Archive for October 18th, 2012

Insomnia

I have never been a good sleeper (my mother  a’h said that even as a small child, I never wanted to miss anything going on, and would stay up into the wee hours).  But as I age, my insomnia seems to be getting progressively worse.  I’ve tried  herbal and nutritional supplements, melatonin, Benadryl, Zzzquil and Nyquil (the latter works the best but I don’t want to take it on a regular basis because I’m a zombie the next morning, and it has a high alcohol content).  My doctor would not prescribe Ambien, and I found the sounds on a self-hypnosis relaxation tape to be annoying.  Even if I do manage to eventually fall asleep, I often awaken in the night and then remain awake for hours and hours.

Someone said my problem is “too much chatter” which totally makes sense to me.  My mind is always, always working and doesn’t know when to shut itself off.  As I stare up towards the ceiling or toss and turn, I am thinking of that day’s events, sights, sounds, smells; politics, relationships, Israel; health, the meaning of life; and from there I go off into some pretty crazy tangents.  Last night at 4 a.m. I knew I had hit bottom when I came up with the following halachic shayla (question of Jewish Law):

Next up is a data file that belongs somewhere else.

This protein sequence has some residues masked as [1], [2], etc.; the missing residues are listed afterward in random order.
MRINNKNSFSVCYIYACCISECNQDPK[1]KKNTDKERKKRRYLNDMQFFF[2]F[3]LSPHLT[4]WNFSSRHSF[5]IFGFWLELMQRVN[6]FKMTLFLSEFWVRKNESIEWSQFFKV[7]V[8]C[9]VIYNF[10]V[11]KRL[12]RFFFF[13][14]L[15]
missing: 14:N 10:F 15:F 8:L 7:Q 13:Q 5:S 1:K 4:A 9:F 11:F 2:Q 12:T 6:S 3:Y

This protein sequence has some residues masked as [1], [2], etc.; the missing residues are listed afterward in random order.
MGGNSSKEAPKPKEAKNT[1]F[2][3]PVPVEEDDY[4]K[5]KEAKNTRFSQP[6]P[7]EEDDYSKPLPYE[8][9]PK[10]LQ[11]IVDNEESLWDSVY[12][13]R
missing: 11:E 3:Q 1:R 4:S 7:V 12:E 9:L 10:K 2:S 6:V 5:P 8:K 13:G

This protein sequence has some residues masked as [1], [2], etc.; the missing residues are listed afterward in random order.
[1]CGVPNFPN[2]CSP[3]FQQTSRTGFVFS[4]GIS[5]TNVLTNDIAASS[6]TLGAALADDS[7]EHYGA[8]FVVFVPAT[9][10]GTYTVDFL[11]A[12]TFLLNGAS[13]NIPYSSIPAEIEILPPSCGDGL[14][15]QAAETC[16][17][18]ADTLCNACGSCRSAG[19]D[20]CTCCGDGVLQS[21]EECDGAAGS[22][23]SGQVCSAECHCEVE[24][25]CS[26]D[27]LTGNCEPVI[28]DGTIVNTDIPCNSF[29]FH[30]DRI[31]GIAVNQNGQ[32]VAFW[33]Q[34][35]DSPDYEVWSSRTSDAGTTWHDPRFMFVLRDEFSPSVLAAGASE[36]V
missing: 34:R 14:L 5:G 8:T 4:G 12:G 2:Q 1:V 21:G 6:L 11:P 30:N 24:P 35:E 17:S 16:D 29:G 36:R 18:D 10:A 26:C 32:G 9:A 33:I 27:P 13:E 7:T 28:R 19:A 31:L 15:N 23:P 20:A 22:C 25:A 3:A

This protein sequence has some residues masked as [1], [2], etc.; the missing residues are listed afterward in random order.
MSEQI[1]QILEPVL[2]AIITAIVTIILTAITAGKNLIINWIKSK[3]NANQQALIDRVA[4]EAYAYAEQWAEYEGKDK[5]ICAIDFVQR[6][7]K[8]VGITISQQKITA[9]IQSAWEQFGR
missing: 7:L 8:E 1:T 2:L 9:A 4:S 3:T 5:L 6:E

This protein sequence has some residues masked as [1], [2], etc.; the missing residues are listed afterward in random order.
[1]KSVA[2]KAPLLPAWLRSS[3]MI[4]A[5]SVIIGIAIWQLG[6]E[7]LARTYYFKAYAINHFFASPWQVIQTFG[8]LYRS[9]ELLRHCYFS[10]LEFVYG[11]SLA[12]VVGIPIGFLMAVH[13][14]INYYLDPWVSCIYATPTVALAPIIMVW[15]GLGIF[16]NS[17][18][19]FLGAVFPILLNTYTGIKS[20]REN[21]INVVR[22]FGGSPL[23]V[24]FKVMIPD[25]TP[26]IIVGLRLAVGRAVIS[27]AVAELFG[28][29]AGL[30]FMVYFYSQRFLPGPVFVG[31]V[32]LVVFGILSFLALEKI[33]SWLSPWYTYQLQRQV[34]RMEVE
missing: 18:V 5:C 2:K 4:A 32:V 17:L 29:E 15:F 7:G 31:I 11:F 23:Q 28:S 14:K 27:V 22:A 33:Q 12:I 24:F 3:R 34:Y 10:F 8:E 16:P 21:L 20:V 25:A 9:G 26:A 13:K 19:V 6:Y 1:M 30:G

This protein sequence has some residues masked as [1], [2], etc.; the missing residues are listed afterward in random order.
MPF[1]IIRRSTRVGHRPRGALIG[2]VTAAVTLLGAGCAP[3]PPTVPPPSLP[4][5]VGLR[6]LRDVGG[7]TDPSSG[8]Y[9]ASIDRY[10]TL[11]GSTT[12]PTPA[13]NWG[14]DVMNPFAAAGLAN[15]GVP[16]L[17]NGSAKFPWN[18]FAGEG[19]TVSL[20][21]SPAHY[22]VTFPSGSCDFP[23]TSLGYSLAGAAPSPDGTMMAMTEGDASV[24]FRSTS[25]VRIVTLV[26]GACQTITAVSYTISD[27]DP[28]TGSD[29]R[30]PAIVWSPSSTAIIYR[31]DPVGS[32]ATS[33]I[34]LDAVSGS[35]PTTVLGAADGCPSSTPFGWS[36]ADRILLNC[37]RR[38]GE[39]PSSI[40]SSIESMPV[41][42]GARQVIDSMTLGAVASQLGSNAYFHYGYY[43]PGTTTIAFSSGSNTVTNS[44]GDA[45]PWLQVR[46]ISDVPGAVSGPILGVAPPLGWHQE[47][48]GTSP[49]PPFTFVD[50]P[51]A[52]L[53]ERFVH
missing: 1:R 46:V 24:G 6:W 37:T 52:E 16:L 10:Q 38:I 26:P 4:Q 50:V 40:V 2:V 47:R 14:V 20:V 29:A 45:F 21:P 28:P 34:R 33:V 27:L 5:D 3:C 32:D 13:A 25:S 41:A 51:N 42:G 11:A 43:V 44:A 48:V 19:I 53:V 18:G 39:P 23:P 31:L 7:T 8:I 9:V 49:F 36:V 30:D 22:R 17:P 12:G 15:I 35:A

A right-handed person has a terrible accident and loses his  right leg, G-d forbid.  He  gets a natural-looking prosthesis.  Which shoe does he  put on first, the right or left?  (According to kabbala, one is supposed to put the right shoe on first – – but what if it’s not a real foot?)

I mean, come on!  Where the heck does my brain get this stuff, anyway????

(P.S.  If you know the answer to the shoe question, be sure to write in!)

Advertisements

When Fall Comes To New England

Folk singer Cheryl Wheeler wrote an extremely beautiful song that perfectly describes October in the White Mountains.  If you’d like to hear her sing it, here is the link:

When fall comes to New England 
The sun slants in so fine 
And the air's so clear you can almost hear
The grapes grow on the vine 

The nights are sharp with starlight 
And the days are cool and clean 
And in the blue sky overhead 
The northern geese fly south instead 
And leaves are Irish setter red 
When fall comes to New England 

When fall comes to New England 
And the wind blows off the sea 
Swallows fly in a perfect sky 
And the world was meant to be 

When the acorns line the walkways 
Then winter can't be far 
From yellow leaves a blue jay calls 
Grandmothers walk out in their shawls
And chipmunks run the old stone walls 
When fall comes to New England 

The frost is on the pumpkin 
The squash is off the vine 
And winter warnings race across the sky 
The squirrels are on to something 
And they're working overtime 
The foxes blink and stare and so do I 

'Cause when fall comes to New England 
Oh I can't turn away 
From fading light on flying wings 
And late good-byes a robin sings 
And then another thousand things 
When fall comes to New England
When fall comes to New England